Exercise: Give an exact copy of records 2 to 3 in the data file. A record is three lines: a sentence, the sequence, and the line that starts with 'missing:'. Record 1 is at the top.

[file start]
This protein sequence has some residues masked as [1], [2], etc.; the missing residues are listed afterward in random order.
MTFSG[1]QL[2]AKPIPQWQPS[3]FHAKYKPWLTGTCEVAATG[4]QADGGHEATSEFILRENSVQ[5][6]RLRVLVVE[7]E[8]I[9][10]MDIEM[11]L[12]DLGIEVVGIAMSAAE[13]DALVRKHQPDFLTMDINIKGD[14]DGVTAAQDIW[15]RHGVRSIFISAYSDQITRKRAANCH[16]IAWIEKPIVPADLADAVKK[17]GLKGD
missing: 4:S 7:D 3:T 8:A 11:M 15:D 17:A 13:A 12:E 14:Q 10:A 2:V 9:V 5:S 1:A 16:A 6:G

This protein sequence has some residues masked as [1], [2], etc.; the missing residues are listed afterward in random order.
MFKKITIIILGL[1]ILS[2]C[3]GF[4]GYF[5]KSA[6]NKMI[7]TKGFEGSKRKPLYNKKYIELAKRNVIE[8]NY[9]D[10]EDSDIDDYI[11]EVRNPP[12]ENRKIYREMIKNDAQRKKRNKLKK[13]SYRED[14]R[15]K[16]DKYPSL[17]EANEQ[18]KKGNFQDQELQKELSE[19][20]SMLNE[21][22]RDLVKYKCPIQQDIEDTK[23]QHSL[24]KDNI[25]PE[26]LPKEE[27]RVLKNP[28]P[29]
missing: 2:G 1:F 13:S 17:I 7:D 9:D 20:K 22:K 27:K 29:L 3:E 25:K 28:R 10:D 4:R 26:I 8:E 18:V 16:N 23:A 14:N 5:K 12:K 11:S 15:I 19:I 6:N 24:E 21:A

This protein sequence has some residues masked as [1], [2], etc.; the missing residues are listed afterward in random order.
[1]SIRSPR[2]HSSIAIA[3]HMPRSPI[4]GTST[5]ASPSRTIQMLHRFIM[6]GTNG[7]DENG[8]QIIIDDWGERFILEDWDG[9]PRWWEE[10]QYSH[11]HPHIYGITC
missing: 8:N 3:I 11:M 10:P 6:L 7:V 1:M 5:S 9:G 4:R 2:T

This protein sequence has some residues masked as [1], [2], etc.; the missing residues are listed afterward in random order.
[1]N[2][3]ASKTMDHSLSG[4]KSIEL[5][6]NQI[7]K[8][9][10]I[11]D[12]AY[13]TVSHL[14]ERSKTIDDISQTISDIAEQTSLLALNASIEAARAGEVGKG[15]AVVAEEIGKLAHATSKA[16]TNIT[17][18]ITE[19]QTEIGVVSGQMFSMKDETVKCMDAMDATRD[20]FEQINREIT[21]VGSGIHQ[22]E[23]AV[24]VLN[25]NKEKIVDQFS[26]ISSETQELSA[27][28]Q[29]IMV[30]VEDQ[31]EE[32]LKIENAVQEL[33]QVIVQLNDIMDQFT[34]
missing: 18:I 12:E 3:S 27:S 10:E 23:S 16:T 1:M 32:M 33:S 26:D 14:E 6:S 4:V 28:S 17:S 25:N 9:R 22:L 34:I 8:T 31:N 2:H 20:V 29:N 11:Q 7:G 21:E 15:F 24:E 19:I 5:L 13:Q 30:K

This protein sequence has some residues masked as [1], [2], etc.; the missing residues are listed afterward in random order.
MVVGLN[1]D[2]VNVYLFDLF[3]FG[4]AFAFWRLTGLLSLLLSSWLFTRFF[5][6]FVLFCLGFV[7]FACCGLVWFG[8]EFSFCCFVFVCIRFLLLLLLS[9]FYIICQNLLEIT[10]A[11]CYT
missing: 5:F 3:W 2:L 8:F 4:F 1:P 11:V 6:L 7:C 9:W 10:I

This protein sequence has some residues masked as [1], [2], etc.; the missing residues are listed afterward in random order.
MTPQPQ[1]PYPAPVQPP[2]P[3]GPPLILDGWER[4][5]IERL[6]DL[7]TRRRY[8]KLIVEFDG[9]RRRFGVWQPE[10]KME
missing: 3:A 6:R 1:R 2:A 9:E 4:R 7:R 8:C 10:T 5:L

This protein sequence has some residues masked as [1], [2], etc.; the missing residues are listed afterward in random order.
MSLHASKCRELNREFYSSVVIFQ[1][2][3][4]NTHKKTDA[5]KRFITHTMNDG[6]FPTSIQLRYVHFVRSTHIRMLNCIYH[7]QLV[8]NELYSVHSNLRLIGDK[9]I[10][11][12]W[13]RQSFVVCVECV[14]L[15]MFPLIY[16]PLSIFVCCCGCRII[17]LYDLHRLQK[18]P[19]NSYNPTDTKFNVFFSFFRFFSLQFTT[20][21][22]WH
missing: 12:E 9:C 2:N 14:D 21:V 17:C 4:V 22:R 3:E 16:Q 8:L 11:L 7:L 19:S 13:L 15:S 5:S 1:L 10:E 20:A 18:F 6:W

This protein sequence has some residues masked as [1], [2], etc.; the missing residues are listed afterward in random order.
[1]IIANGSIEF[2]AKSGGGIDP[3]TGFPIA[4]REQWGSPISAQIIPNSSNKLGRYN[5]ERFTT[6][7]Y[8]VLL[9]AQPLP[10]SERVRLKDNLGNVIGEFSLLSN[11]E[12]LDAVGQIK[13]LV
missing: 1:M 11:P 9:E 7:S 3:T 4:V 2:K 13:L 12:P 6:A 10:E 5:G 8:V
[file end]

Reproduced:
This protein sequence has some residues masked as [1], [2], etc.; the missing residues are listed afterward in random order.
MFKKITIIILGL[1]ILS[2]C[3]GF[4]GYF[5]KSA[6]NKMI[7]TKGFEGSKRKPLYNKKYIELAKRNVIE[8]NY[9]D[10]EDSDIDDYI[11]EVRNPP[12]ENRKIYREMIKNDAQRKKRNKLKK[13]SYRED[14]R[15]K[16]DKYPSL[17]EANEQ[18]KKGNFQDQELQKELSE[19][20]SMLNE[21][22]RDLVKYKCPIQQDIEDTK[23]QHSL[24]KDNI[25]PE[26]LPKEE[27]RVLKNP[28]P[29]
missing: 2:G 1:F 13:S 17:I 7:D 9:D 20:K 22:K 27:K 29:L 3:E 25:K 28:R 10:D 4:R 26:I 8:E 18:V 16:N 23:A 14:N 5:K 12:K 11:S 15:I 19:I 6:N 24:E 21:A

This protein sequence has some residues masked as [1], [2], etc.; the missing residues are listed afterward in random order.
[1]SIRSPR[2]HSSIAIA[3]HMPRSPI[4]GTST[5]ASPSRTIQMLHRFIM[6]GTNG[7]DENG[8]QIIIDDWGERFILEDWDG[9]PRWWEE[10]QYSH[11]HPHIYGITC
missing: 8:N 3:I 11:M 10:P 6:L 7:V 1:M 5:S 9:G 4:R 2:T